The Celia M. Howard Story
Celia M. Howard (1876-1950) served as a charter member and President of the Elgin BWC local, District Director of District 11, State President of the Federation in 1932 and 1933, and a national officer of the National Federation of Business and Professional Women.
She began her career after graduating from business college by serving as a secretary to Judge Philip Sullivan, a retired Judge who maintained an office in Elgin, Illinois. Although she had not intended to enter the world of law, through this job she developed a keen interest in that career field and moved from that position to become a secretary to the assistant solicitor of the St. Paul & Milwaukee Railroad. From there Ms. Howard then became secretary to Judge A. Carpenter in the Federal District court.
During her job with Judge Carpenter, Ms. Howard became determined to become a lawyer. She first applied to law school at Harvard University and received a scholarship, but was denied admission because Harvard was at that time an all-male university. She refused to be deterred from the study of law, and applied to and was granted admission by the John Marshall Law School. Ms. Howard was the only woman in her class and graduated as valedictorian. Throughout her career, Ms. Howard had in her offices the framed Harvard University scholarship, and the Constitution of the United States.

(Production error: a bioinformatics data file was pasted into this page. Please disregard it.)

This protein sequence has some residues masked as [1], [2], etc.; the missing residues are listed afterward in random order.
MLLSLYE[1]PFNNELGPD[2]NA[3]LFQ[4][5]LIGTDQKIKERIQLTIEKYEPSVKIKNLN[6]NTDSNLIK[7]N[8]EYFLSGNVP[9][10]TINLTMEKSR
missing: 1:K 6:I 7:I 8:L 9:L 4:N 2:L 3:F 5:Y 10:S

Ms. Howard was admitted to practice before the Illinois Supreme Court, the U.S. District Court for the Northern District of Illinois, the Seventh Circuit Court of Appeals, and the U. S. Supreme Court. Ms. Howard is believed to the first woman allowed to practice before the U. S. Supreme Court. She was respected throughout her career for her judicial mind, her power of concise analysis and her integrity.
Ms. Howard’s accomplishments were many, with a sincere devotion to humanitarian and civic work, particularly the Red Cross. She was a gentle woman with twinkling good humor. She endeared herself to all because of her loving and straightforward simplicity. She was also an avid mystery reader.
The Celia M. Howard Fellowship was created at the 1948 State Convention to give financial assistance to train well-qualified Illinois women for study in the field of Diplomacy. Delegates at the 1949 convention set a goal of $100,000 to be raised by clubs in two years. In 1950 a trust was created and implemented for perpetuating the fund. And that year the first award of $1,000 was made to Mary Winbigler Coriden of Monmouth, Illinois for study at the Fletcher School of Law and Diplomacy. Miss Howard lived to meet her.
The Celia M. Howard Fellowship Committee has the task of selecting institutions, setting standards, reviewing and interviewing applicants and annually selecting the awardees. Recipients of the Celia M. Howard Fellowship represents inspiration, integrity, and high purpose, a fitting tribute to the person for whom the Fellowship is named.